Elder Dallin H. Oaks of the Quorum of the Twelve Apostles described the relationship between materialism and spirituality:
“Materialism, which gives priority to material needs and objects, is obviously the opposite of spirituality. The Savior taught that we should not lay up ‘treasures upon earth, where moth and rust doth corrupt, and where thieves break through and steal’ (Matthew 6:19). We should lay up treasures in heaven: ‘For where your treasure is, there will your heart be also’ (Matthew 6:21). …
“There is nothing inherently evil about money. The Good Samaritan used the same coinage to serve his fellowman that Judas used to betray the Master. It is ‘the love of money [which] is the root of all evil’ (1 Timothy 6:10; italics added). The critical difference is the degree of spirituality we exercise in viewing, evaluating, and managing the things of this world and our experiences in it.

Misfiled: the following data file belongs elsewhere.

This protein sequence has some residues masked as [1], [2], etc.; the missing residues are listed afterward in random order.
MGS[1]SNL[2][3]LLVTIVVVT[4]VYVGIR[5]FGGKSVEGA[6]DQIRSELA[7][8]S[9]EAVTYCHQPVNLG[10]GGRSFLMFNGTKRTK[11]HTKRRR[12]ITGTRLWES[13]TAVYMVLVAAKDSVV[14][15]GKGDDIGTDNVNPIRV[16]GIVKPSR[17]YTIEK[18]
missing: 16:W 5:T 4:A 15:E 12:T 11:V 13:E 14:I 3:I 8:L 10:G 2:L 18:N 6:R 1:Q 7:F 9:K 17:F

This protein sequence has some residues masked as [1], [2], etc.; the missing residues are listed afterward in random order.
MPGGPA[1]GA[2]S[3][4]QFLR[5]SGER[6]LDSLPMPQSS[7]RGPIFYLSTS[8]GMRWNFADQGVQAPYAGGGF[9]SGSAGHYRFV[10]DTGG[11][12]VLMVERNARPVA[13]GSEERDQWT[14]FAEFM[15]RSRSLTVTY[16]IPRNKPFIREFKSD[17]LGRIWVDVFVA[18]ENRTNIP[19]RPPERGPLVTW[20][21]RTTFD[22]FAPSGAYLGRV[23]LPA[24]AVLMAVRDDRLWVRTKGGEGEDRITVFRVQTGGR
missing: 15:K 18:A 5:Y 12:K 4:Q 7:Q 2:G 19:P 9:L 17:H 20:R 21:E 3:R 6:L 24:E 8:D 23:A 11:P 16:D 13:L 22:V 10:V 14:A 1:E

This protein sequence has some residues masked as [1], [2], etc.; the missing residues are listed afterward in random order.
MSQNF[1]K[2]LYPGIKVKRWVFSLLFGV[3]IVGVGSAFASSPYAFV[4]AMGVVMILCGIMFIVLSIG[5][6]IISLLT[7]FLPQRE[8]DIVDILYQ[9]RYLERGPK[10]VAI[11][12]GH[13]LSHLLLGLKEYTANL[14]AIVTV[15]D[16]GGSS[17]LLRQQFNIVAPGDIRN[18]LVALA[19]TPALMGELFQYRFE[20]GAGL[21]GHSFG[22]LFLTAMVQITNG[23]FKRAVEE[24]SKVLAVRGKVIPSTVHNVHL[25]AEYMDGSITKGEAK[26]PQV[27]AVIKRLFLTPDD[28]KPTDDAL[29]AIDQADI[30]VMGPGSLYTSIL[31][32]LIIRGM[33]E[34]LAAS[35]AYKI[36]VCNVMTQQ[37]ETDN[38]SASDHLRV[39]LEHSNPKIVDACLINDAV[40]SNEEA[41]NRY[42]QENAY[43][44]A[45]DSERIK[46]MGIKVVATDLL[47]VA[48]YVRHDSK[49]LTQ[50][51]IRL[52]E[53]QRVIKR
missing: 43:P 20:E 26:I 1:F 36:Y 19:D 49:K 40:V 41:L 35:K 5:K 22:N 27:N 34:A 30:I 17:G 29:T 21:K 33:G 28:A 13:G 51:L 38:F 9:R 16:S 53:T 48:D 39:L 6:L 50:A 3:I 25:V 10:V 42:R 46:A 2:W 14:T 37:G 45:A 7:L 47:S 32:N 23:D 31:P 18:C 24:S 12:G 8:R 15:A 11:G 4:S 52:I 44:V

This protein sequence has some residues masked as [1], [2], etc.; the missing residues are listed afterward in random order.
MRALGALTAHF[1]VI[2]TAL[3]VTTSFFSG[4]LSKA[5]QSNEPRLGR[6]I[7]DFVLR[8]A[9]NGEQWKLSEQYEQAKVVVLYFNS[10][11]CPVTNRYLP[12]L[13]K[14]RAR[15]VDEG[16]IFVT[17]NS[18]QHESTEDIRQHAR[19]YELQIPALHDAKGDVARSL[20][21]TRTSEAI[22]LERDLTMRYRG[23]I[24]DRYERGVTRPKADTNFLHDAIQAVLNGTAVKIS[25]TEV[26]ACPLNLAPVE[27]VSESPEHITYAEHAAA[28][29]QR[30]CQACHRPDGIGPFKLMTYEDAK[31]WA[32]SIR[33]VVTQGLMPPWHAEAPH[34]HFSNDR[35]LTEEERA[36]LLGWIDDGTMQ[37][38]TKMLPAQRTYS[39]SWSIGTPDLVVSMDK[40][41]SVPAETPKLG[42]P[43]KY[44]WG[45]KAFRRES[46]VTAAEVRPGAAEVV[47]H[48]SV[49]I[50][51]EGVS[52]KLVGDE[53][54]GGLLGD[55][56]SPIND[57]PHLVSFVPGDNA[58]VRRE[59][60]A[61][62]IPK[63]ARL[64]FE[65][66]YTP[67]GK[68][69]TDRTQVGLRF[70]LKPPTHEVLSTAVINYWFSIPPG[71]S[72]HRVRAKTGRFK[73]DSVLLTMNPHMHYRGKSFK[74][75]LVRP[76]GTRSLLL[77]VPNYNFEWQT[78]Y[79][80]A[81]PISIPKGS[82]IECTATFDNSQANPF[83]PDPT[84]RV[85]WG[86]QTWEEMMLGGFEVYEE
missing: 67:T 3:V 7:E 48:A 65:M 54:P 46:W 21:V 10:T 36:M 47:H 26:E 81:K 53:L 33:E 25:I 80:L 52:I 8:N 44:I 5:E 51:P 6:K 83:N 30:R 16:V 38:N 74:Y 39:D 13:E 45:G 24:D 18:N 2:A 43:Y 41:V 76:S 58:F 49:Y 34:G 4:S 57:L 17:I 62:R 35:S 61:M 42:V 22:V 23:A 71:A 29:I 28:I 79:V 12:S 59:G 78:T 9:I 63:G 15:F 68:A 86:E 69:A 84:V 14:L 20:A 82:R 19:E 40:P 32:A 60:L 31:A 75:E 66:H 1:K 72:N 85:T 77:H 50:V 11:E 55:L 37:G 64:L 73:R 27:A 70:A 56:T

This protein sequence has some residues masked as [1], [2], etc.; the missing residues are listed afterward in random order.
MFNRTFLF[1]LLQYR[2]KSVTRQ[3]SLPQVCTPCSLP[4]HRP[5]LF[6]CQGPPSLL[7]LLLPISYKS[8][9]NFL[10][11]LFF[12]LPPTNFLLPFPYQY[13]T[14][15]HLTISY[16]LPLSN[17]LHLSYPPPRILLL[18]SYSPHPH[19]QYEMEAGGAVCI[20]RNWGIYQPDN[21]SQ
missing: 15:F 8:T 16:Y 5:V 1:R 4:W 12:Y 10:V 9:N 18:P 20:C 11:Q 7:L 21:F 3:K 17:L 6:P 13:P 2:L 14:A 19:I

“If allowed to become an object of worship or priority, money can make us selfish and prideful, ‘puffed up in the vain things of the world’ (Alma 5:37). In contrast, if used for fulfilling our legal obligations and for paying our tithes and offerings, money can demonstrate integrity and develop unselfishness. The spiritually enlightened use of property can help prepare us for the higher law of a celestial glory” (in Conference Report, Oct. 1985, 78; or Ensign, Nov. 1985, 62–63).